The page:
By Jerry McGinley
I was reading Ellery Queen in a coffee shop when I noticed an old man, bib-overalls, flannel shirt, stocking cap, watching me. I nodded a greeting. He smiled and said, “Don’t live it up so much you can never live it down,” and returned to his sports page.
“Sounds like you’ve been there,” I said.
“Damn right. Got scars to prove it.”
“Life can be tough.” I don’t know why I said it.
“You’re telling me. One time I was drinking beer in a smoky pub minding my own business. Woman with smeared lipstick and too much cleavage sits down next to me. ‘Hey, Mack, what’s a girl gotta do to get a drink around here?’ Said I’d buy her one. ‘Double Jack and a splash of water,’ she says. Bartender obliged. When the drink arrives she doesn’t sip for flavor—hell no, she gulps it down and waves for another. I tell the bartender to put another round on my tab. Then outta the latrine comes this gorilla in leather biker jacket and backwards cap. ‘What the hell’s this?’ he says and drags me off my stool. ‘Woman wanted a drink,’ I say. Quick as shit he draws a blade outta his boot. Gashes open my gut—took a hundred stitches to zip me back together. As I’m lying there bleeding out, I see her polish off the second drink, then gives me a wink and a one-finger wave, and says, “Thanks for the Jack, Mack.’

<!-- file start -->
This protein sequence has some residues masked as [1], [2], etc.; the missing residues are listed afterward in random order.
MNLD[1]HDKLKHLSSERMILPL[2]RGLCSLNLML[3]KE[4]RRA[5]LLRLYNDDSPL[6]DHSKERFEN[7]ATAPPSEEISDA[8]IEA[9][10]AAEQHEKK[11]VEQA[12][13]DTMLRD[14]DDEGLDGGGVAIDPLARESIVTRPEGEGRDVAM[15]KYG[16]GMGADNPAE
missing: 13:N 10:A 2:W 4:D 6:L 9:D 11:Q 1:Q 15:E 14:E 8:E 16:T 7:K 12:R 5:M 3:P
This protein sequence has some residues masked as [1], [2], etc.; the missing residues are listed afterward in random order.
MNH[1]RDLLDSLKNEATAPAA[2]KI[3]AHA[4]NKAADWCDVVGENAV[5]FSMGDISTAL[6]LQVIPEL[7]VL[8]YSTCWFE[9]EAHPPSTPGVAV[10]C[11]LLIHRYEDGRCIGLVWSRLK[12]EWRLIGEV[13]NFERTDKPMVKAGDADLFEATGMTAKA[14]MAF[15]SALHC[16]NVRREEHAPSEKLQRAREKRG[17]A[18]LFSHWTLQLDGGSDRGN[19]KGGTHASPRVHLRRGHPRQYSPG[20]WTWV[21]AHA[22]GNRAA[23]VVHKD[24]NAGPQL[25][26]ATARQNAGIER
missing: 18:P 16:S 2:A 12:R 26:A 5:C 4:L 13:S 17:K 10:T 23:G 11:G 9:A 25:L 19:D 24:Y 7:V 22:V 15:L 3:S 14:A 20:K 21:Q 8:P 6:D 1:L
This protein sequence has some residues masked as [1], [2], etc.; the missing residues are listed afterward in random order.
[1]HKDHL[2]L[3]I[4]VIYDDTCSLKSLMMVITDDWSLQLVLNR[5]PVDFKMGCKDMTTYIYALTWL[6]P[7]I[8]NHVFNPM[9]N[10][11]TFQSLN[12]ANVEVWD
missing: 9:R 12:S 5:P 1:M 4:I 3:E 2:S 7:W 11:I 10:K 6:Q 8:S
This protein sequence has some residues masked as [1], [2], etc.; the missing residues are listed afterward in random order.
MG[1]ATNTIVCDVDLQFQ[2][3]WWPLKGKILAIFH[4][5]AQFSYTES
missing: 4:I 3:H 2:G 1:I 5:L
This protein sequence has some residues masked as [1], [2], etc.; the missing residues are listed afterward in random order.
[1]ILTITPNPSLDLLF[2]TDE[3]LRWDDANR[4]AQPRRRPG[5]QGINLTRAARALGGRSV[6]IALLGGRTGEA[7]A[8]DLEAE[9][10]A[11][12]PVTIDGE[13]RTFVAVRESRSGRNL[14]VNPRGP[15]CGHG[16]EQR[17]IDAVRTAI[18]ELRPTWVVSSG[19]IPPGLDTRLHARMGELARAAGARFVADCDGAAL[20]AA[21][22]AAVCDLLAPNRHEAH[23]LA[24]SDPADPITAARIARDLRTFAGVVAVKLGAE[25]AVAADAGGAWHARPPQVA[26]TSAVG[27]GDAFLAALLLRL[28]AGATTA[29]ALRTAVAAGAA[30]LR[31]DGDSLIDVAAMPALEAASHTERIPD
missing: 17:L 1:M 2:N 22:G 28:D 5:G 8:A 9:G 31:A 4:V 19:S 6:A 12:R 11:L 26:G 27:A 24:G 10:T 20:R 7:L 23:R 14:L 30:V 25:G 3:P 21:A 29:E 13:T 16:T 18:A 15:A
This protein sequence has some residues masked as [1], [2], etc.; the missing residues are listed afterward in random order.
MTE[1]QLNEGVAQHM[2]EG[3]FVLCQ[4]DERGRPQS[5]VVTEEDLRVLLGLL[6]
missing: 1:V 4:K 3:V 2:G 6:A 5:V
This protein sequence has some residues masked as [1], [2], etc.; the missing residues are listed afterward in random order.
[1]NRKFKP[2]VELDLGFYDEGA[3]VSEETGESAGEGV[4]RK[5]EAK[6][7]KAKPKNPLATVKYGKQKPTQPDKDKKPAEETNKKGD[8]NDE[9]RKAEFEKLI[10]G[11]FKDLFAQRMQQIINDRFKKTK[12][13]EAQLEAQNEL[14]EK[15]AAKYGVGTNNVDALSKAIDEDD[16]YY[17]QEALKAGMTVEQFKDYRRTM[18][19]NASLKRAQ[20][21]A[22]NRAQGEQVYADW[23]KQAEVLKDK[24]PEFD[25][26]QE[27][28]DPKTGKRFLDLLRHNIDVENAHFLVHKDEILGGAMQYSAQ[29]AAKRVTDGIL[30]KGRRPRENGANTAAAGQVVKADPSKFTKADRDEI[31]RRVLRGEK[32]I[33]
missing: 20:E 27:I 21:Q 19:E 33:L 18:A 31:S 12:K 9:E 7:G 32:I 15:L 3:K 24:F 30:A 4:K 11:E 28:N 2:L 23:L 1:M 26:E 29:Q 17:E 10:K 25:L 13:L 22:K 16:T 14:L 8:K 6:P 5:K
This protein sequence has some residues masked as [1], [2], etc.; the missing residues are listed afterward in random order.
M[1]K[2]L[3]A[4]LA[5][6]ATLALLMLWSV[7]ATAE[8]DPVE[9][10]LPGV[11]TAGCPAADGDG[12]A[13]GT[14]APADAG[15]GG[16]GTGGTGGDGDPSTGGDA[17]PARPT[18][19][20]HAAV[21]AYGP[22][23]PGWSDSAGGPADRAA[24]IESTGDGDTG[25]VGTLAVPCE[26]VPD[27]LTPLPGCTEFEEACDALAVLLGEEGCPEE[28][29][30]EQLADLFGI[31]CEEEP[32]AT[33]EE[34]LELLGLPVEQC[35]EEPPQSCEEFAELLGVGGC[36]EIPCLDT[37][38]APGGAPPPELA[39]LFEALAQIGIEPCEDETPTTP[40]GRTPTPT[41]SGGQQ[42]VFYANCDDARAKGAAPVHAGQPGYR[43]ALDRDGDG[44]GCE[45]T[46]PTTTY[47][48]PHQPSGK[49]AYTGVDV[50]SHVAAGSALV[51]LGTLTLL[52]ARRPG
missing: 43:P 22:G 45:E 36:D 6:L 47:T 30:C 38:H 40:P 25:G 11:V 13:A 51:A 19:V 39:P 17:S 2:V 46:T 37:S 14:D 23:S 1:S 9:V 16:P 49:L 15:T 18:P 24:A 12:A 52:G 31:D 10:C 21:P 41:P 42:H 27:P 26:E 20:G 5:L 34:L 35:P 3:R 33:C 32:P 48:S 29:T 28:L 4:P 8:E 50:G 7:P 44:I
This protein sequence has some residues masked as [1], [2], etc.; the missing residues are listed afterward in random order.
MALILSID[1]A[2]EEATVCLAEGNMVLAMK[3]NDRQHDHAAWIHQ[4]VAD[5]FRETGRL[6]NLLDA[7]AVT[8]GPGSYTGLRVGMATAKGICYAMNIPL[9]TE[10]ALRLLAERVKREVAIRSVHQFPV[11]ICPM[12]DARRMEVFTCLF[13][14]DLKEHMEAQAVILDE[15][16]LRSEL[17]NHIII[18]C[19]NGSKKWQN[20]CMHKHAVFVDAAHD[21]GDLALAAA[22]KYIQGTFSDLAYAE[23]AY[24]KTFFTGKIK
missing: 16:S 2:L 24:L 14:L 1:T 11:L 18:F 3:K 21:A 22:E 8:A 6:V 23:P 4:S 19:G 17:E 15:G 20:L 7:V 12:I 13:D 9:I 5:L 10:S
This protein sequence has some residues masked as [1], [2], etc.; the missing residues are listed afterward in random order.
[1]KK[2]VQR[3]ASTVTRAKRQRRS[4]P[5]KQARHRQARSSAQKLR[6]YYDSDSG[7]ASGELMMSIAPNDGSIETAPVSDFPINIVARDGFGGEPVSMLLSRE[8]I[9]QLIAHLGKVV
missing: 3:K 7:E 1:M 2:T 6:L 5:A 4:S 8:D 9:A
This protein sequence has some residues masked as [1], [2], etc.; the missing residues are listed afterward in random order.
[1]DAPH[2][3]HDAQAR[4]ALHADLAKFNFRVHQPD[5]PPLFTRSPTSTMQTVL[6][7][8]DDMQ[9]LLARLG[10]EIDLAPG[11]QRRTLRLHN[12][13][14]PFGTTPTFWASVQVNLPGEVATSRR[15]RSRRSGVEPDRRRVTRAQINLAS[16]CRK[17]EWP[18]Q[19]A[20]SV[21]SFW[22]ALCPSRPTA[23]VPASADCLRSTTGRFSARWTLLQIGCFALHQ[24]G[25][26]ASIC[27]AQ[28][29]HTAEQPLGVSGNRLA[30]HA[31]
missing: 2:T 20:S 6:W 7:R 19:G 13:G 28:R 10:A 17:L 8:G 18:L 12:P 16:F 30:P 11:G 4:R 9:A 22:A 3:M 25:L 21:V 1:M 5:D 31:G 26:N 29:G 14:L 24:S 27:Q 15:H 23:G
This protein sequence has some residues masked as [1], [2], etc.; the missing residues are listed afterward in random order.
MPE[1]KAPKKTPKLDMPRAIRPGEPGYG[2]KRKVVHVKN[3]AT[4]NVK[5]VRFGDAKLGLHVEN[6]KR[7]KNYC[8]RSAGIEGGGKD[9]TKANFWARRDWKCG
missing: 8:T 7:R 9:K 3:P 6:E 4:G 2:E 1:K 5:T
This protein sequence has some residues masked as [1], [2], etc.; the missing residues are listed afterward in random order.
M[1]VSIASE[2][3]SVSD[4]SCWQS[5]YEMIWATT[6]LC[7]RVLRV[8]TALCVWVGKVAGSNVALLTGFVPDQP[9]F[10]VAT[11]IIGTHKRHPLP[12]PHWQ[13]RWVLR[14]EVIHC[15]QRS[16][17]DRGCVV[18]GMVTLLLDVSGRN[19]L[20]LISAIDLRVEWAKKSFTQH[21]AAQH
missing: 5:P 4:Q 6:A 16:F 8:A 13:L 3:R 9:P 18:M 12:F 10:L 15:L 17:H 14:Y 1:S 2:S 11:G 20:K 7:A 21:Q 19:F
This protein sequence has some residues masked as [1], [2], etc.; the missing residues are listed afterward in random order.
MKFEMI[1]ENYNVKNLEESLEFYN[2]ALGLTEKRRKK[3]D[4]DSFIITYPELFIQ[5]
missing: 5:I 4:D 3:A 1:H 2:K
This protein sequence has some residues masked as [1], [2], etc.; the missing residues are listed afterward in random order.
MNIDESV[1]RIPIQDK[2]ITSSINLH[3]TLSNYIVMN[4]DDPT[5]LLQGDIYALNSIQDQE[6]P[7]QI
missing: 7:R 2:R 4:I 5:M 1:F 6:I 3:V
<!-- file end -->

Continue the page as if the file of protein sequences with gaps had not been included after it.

“Tough broad,” I said, though I never talk like that.
“I got a hundred stories like that.”
“I’d stick around to hear more, but I gotta meet a guy about a used boat.”
“Just remember what I told, kid.”
As I headed for the door, I heard the old man speak to the young chap claiming the table I just vacated: “Don’t live it up so much you can never live it down.”